Albares Adriana, Kaspar Felicia, Lombaerts Cédric, Luoma Ben, Stańczyk Mateusz
Covid-19: will the EU leadership conjure the necessary political courage to persevere in overcoming recurring deadlocks?
Halloween is over, but some uninvited ghosts are lingering to haunt the EU. After a decade of rebuilding and austerity, the bloc has suffered yet another harrowing economic blow, courtesy of the coronavirus. The pandemic has revealed new deadlocks in EU decision-making, as well as some all-too-familiar predicaments. The masks of intergovernmentalism, incompetence and complacency have fallen off – pun intended. This begs the question of whether the EU can go beyond the economy. In other words, can the European integration project grow into an ever-closer political union?
Disaster inflames deadlocks
During crises of almost biblical proportions, such as the Euro Crisis or the pandemic, the European Council – responsible for establishing the EU’s political guidelines – is known to step up and take the reins, usually down a precarious path. This increased intergovernmental approach for EU governance is the direct source of political deadlocks in the coronavirus recovery and beyond. The European Council’s forum has turned out to be an indicator and accelerator of major schisms between the Member States. The EU’s glaring lack of (own) resources – which, nota bene, is a point of contention in its own right – led to a marathon European Council summit in July. Between the frugal-necessitous conflict of North and South, rule of law conditionality and deliberate neglect thereof by Poland and Hungary, how can we expect prompt and proper decisions?
In an institution where Members consist of national leaders with individual political agendas established by national rather than supranational interests, should we really be surprised by, for instance, the Frugal Four’s hindering? Whenever the European Council takes control, any decision comes too little, too late as heads of government fail to reach agreement and every decision contends with considered non-compliance of certain Member States.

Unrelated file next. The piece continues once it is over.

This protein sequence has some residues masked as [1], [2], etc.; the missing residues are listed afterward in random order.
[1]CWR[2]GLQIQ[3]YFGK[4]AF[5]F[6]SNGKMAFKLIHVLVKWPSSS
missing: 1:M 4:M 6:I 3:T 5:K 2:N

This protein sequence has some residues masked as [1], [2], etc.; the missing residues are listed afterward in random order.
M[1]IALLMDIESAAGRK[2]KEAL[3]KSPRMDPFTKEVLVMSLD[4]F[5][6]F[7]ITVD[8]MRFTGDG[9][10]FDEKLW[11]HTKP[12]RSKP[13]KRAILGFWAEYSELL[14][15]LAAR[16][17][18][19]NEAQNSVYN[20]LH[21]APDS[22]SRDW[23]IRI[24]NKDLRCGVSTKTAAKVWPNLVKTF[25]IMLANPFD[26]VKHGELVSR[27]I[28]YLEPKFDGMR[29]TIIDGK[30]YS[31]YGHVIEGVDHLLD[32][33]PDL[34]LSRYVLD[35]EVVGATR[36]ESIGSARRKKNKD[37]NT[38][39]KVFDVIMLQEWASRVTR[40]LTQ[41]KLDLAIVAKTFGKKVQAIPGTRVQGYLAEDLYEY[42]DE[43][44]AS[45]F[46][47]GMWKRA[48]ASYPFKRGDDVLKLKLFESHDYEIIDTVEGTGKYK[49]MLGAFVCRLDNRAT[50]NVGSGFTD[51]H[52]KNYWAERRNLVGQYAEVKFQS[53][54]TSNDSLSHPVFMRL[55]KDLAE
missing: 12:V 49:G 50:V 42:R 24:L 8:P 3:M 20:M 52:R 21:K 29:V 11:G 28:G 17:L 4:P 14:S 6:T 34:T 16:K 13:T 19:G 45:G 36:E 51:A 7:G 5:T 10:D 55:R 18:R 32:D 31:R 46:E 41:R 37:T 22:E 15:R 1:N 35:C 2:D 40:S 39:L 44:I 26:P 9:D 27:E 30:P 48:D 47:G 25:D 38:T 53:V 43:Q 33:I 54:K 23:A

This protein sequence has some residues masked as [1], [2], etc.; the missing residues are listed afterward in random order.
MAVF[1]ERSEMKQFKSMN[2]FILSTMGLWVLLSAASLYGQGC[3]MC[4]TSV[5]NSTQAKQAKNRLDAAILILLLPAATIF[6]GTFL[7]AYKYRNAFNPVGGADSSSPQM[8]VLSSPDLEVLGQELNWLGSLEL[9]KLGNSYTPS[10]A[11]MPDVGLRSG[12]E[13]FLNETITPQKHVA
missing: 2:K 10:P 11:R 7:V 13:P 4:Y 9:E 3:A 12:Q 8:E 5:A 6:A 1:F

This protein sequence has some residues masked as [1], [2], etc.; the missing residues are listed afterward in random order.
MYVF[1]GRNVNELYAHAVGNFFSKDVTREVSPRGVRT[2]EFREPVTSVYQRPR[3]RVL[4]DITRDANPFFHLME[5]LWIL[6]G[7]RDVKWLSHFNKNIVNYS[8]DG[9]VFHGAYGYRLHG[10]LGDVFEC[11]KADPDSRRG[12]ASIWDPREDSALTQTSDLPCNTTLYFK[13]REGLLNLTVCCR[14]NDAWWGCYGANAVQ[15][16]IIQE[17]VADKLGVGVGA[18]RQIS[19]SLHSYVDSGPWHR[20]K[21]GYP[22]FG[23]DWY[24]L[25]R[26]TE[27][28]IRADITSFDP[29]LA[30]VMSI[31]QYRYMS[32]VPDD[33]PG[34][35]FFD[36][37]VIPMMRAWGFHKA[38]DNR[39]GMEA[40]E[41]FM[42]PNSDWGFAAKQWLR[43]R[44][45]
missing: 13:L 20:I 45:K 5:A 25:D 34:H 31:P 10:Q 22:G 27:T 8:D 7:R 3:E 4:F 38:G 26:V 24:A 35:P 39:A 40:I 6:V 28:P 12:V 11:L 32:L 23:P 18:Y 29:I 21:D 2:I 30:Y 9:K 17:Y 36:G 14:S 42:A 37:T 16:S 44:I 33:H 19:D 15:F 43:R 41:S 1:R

Euroscepticism seems to be as contagious as Corona. Last summer’s Eurobarometer 93 portrays this: 21 out of 27 Member States exhibit decreased trust in the EU whereas trust in national governments “skyrocketed” from 34% in 2019 to 40%. In short, Europeans rally behind their national governments, rather than the EU in the Covid recovery. Crises come and go in Member States, but crises for the EU tend to become existential. The EU is – at least – legally incompetent in matters of health; its marginal supporting competence herein has been flagrantly exposed during the pandemic. How can we place the EU’s head on the chopping block for an uncoordinated approach when in fact the EU is not authorised to organise one?
Maybe these deadlocks are a painful reminder that the question of whether the EU should go beyond the economy, precedes whether it can. With such overshadowing deficiencies, are we perhaps too quick to neglect the bloc’s extra-economic accomplishments before and during the pandemic? Have we suddenly forgotten the Union’s pioneer exploits in matters of justice, the environment, digitalisation or humanitarian aid? Furthermore, the July summit’s conclusions, an impassioned Commission during this pandemic, gradual successes on rule of law conditionality and own resources indicate that the EU is perhaps more resilient than previously given credit for.
According to Darwinism, evolution – or in casuintegration – does not happen steadily, it occurs in bursts. This pandemic induced burst of political examination reminiscent of previous EU deadlocks.
A good crisis provides a pivotal opportunity for reform. After all, what is lower than rock bottom? The EU has already successfully gone beyond the economy in several areas, but the Covid recovery is no time for complacency. The question remains whether current EU leadership will conjure the necessary political courage to persevere in overcoming recurring deadlocks. The EU is a progressive project; the finalité politique lies where imagination has free reign. Let’s make Darwin proud, shall we?